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syslog-ng Store Box 6.1.0 - Administration Guide

Preface Introduction The concepts of SSB The Welcome Wizard and the first login Basic settings User management and access control Managing SSB Configuring message sources Storing messages on SSB Forwarding messages from SSB Log paths: routing and processing messages Configuring syslog-ng options Searching log messages Searching the internal messages of SSB Classifying messages with pattern databases The SSB RPC API Monitoring SSB Troubleshooting SSB Security checklist for configuring SSB

Preventing disk space fill up

The following describes how to prevent disk space from filling up.

To prevent disk space from filling up

  1. Navigate to Basic Settings > Management > Disk space fill up prevention.

  2. Set the limit of maximum disk utilization in percents in the respective field. When disk space is used above the set limit, SSB disconnects all clients. The default value is 90, and you can set values between 1-99.

  3. Optional step: Enable the Automatically start archiving option to automatically start all configured archiving/cleanup jobs when disk usage goes over the limit.

    NOTE:

    If there is no archiving policy set, enabling this option will not trigger automatic archiving.

  4. Navigate to Basic Settings > Alerting & Monitoring > System related traps and enable alert Disk usage is above the defined ratio.

  5. Click Commit.

Configuring message rate alerting

With message rate alerting, you can detect the following abnormalities in SSB:

  • The syslog-ng inside SSB has stopped working.

  • One of the clients/sites sending logs is not detectable.

  • One of the clients/sites is sending too many logs, probably unnecessarily.

Message rate alerting can be set for sources, spaces and destinations (remote or local).

To configure message rate alerting

  1. Navigate to Log and select Sources, Spaces or Destinations.

  2. Enable Message rate alerting.

  3. In case of Sources, select the counter to be measured:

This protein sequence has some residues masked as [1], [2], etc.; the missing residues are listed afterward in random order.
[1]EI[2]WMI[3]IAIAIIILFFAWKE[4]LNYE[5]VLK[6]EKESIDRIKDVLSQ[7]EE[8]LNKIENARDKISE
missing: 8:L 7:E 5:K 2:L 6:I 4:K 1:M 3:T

• Messages: Number of messages

    • Messages/sender: Number of messages per sender (the last hop)

    • Messages/hostname: Number of messages per host (based on the hostname in the message)

    In case of Spaces or Destinations, the counter is the number of messages.

  4. Select the time period (between 5 minutes and 24 hours) during which the range is to be measured.

  5. Enter the range that is considered normal in the Minimum and Maximum fields.

  6. Select the alerting frequency in the Alert field. Once sends only one alert (and after the problem is fixed, a "Fixed" message), Always sends an alert each time the result of the measurement falls outside the preset range.

    Example: Creating an early time alert

    In case you want an early time alert, can create a normal (non master) alert with a very low minimum number of messages and a low check interval.

    Figure 33: Log > Sources > Message rate alerting — Create an early time alert

  7. If you have set more than one message rate alerts, you can set a master alert where applicable. To set an alert to be a master alert, select the Master alert checkbox next to it.

    When a master alert is triggered (and while it remains triggered), all other alerts for the given source/destination/space are suppressed. A master alert only blocks the other alerts that would be triggered at the given timeslot. A 24-hour alert does not block alerts that would be triggered at, for example 00:05.

    Suggestions for setting the master alert:

    • set the master alert to low check interval (5 minutes, if possible)

    • set the master alert to a lower check interval than the alerts it suppresses

    • set the master alert to have more lax limits than the alerts it suppresses

    The following examples demonstrate a few common use cases of a Master alert.

    Example: Using the master alert to indicate unexpected events

    The user has 2 relays (sender) and 10 hosts per each relay (=20 hosts). Each host sends approximately 5-10 messages in 5 minutes. Two message rate alerts are set, and one master alert to signal extreme unexpected events. Such event can be that either a host is undetectable and probably has stopped working, or that it sends too many logs, probably due to an error. The following configuration helps detecting these errors without having to receive hundreds of alerts unnecessarily.

    Figure 34: Log > Sources > Message rate alerting — Use a master alert to indicate unexpected events

  8. Optional step: Global alerts count the number of all messages received by syslog-ng on all sources, including internal messages.

    1. Navigate to Log > Options > Message rate alerting statistics. To add a global alert, click at Global alerts.

    2. Select the time period (between 5 minutes and 24 hours) during which the range is to be measured.

    3. Enter the range that is considered normal in the Minimum and Maximum fields.

    4. Select the alerting frequency in the Alert field. Once sends only one alert (and after the problem is fixed, a "Fixed" message), Always sends an alert each time the result of the measurement falls outside the preset range.

    5. To set the alert as a system-wide master alert, select Global master alert. It will suppress all other log rate alerts on SSB when it is triggered.